San Francisco: James H. Barry, . 1st. Leather bound. First Edition. Large 8vo. iii, 176 pp. 2 color maps dated March, 1910 by J. H. Dockweiler, consulting engineer to the attorney for the city of San Francisco from 1904-1916 - one large folding map is titled "Map showing Location of Hetch Hetchy Valley and Yosemite Valley (Scenic Park) and Lake Elsinore in the Yosemite National Park." The second map (singled page) is titled "Map showing location of the Proposed Municipal Water District to be served from the Hetch Hetchy Reservoir Site." Includes three sections: Written Return of Respondent to Order to Show Cause by Percy Long; and two by J. H. Dockweiler: Report on the Domestic Sources of Water Supply and Report on the Tuolomne River source of Water Supply. Red leatherette with floral endpapers. Tape repairs to spine; chips to front edge; 2 restored short tears to folding map where affixed to inside rear cover; else a very good copy of an uncommon title (not in Cowan nor Rocq). Item #17572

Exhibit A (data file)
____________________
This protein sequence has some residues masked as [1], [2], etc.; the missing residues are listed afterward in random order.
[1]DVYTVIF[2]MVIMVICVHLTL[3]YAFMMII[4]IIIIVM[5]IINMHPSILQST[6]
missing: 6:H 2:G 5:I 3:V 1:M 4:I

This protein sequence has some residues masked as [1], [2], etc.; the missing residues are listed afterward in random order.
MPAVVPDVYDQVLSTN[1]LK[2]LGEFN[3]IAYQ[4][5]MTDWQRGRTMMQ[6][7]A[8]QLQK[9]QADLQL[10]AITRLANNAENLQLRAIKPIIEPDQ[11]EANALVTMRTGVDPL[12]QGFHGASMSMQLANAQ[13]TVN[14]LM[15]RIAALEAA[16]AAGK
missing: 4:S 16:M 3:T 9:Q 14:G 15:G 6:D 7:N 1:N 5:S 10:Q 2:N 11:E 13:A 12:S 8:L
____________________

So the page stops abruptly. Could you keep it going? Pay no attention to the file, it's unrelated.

Beginning in the 19th century, the Hetch Hetchy Valley was viewed as a potential source of drinking water for San Francisco. This interest generated a tremendous amount of controversy and resistance, in the early days led by the Sierra Club and its founder, John Muir who saw the Hetch Hetchy Valley as a prized natural resource calling it "one of Nature's rarest and most precious mountain temples". As early as 1890, the first proposal for damming Hetch Hetchy Valley was made by San Francisco Mayor James Phelan. Appeals and denials of appeals ensued. In 1908, the City of San Francisco filed a petition asking the Secretary of the Interior, James Garfield to reopen San Francisco's application for water rights, requesting both Lake Eleanor and Hetch Hetchy Valley. Subsequently, the application was approved by Garfield only four days after he received it. Sierra Club leaders form a new organization, "The Society for the Preservation of National Parks" with notable figures across the country as leaders, to further publicize the campaign against the dam. The new Secretary of the Interior Richard Ballinger suspended the Interior Department's approval for the Hetch Hetchy right-of-way, and on Feb. 25, 1910 requested the City of San Francisco to "show cause" why Hetch Hetchy Valley should not be removed from the Garfield grant. Here is the city attorney's response to such request. And the battle for Hetch Hetchy Valley continues to this day.